National Museum Archaeological Collection

  Timeline

Old Stone Age (Palaeolithic Period)
(450,00 - 6,000 B.C.)



Land bridges connected the archipelago to mainland Asia. Prehistoric man survived by hunting and gathering and used tools made from stones. They lived in caves and rock shelters close to the source of water.
  Flake Tools
  Skull Cap


New Stone Age (Neolithic Period)
(6,000 - 2,000 B.C.)



With the rise of the sea level and the disappearance of the land bridges, ancient man adapted to the new environment. He moved out of caves and settled along the coast. He polished stone tools and other implements for working wood, reaping and chopping. He also engaged in pottery-making, fashioned ornaments from stones, shells and bones.
  Stone and Shell Adzes
  Shell Bracelets and Pendants
  Angono Petroglyphs
  Bark-Cloth Beater
  Manunggul Jar


Metal Age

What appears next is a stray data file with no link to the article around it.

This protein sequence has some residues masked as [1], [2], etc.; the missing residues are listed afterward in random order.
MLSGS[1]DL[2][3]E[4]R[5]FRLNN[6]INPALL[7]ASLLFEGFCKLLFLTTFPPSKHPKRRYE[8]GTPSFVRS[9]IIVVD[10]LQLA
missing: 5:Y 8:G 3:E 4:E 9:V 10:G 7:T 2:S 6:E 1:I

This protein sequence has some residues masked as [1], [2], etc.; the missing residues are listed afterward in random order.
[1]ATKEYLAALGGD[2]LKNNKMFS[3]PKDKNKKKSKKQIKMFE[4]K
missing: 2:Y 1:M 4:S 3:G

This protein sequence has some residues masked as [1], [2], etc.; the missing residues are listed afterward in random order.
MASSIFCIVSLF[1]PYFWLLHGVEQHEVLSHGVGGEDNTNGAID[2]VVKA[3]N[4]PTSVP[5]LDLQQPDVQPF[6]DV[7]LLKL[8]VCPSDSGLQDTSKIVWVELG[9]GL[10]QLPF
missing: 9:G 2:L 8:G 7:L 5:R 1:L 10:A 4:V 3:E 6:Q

(2,000 B.C. - 1000 A.D.)



The use of metals changed the life of ancient man. He made more efficient tools and fashioned jewelry out of metals. He also engaged in weaving, cultivation of the land, boat-building and made elaborate pottery.
  Lingling-o
  Bronze Socketed Adzes and Moulds
  Anthropomorphic Pots
  Butuan Boats


Age of Contact with the Great Traditions of Asia
(1000 A.D.)



This period is characterized by the appearance of ceramic wares such as highly fired tradeware. It includes the ceramics of the Tang, Sung, Yuan, Ming and the Ching dynasties. The local pottery made during this time is standard in style and less elaborate. Its style shows influences coming from tradeware.
  Butuan Ivory Seal
  Gold Death-Mask
  Banton Cloth


This page was last modified Monday, February 10, 2014
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